OPG prepares to rebuild Calabogie hydro electric generating station

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Ontario Construction News staff writer

Ontario Power Generation (OPG) is preparing for a major rebuild of the Calabogie hydro-electric generating station, one of the utility’s oldest – it was originally constructed in 2017.

A tornado hit the station on Sept. 21, 2018 – one of six that landed in the Ottawa-Gatineau area.  There were wind gusts estimated at 175 km per hour, which ripped off the powerhouse’s roof. The station has been idle since then.

A joint venture between SNC Lavalin and Ottawa-based M. Sullivan & Son (SNC-Sullivan), will complete the rebuild under a design-build contract, OPG reports.

Work will include demolishing the existing existing powerhouse and forebay inlet structure and building a new powerhouse with integral intake structure and tailrace. “Other ancillary facilities will also be constructed,” says an environmental assessment released earlier this month by Arcadis Canada Inc. “The project may also involve the construction of additional sluiceway capacity.”

“The proposed project is expected to result in the creation of approximately 162 to 185 person years of work over an approximately two-year construction period. This employment will be distributed across a wide variety of professions and trades typically associated with a heavy construction project. Large labour needs will include: engineers; equipment operators, labourers, drillers, cement workers, ironworkers/rodmen, electricians, welders, carpenters, etc.”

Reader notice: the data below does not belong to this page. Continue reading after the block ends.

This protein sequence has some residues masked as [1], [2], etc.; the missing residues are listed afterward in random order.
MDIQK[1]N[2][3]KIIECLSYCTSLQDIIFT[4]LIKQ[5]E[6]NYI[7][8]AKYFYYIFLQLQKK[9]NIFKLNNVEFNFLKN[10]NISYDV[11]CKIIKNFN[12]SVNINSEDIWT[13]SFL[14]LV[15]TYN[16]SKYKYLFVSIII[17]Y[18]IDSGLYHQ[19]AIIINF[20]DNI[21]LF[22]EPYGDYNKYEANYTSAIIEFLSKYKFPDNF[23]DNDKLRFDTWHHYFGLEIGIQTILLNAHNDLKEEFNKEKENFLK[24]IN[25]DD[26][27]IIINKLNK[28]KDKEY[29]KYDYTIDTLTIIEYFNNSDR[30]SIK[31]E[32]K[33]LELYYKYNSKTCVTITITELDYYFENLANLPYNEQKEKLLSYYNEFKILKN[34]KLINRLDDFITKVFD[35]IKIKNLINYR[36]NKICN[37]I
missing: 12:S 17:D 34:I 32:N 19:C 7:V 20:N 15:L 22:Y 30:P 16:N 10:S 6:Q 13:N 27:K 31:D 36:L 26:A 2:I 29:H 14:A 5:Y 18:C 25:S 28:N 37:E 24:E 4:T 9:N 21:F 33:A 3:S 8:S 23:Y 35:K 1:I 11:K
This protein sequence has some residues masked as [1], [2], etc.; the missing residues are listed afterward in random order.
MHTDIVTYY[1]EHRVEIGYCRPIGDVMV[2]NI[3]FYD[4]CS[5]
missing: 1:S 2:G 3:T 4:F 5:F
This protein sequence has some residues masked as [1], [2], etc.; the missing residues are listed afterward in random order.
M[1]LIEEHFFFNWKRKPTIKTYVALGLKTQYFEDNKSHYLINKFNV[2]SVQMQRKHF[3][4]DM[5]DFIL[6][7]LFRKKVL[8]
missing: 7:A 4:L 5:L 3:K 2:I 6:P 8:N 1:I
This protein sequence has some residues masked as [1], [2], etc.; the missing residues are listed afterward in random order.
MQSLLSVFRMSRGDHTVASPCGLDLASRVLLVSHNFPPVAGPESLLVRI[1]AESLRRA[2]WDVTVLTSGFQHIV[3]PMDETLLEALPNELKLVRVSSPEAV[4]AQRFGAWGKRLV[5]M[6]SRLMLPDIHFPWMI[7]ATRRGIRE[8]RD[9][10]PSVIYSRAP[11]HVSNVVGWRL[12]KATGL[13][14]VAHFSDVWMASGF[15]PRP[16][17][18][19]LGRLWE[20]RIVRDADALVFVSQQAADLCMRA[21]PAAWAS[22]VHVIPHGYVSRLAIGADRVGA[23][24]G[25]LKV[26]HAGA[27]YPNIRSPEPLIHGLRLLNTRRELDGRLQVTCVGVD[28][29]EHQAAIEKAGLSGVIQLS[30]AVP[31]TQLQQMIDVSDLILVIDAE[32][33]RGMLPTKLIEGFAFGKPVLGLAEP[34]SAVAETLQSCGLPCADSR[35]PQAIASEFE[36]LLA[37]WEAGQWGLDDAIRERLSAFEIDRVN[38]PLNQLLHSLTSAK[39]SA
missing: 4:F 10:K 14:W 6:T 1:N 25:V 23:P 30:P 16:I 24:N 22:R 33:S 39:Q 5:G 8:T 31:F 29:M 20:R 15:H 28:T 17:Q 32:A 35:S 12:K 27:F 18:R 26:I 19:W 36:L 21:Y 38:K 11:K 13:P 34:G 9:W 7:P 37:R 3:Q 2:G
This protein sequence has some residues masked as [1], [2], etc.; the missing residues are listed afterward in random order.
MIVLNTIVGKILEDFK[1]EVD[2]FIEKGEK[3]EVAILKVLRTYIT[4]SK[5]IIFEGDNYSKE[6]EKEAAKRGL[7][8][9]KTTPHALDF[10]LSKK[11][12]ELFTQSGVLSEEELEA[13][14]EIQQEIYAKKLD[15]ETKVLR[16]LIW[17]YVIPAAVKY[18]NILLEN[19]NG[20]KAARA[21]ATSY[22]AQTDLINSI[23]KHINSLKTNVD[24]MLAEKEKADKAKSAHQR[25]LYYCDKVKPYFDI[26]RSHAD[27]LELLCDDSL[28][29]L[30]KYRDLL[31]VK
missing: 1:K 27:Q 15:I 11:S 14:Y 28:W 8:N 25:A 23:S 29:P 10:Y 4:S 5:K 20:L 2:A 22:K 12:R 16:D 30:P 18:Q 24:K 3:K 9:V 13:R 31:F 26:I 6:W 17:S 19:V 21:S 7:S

Before last year’s tornado made things more urgent, OPG had concluded that it would make sense to rebuild the station, instead of repairing or refurbishing it, Hydro Review reports.

OPG has been going through the lengthy and challenging environmental assessment and review process, holding two community open houses (the most recent in June).

OPG says it plans to demolish the existing powerhouse, with the new structure more than doubling its capacity to about 10.89 Mw. However, the utility says it doesn’t plan to alter current water levels and flows. The expanded capacity will generate enough power to light about 11,000 homes per year.

OPG says it will consult with local First Nations, including the Algonquins of Pikwakanagan and the Algonquins of Ontario. “Consultation with Indigenous communities and the public is an integral component of this process,” said Mike Martelli, president of renewable generation at OPG.

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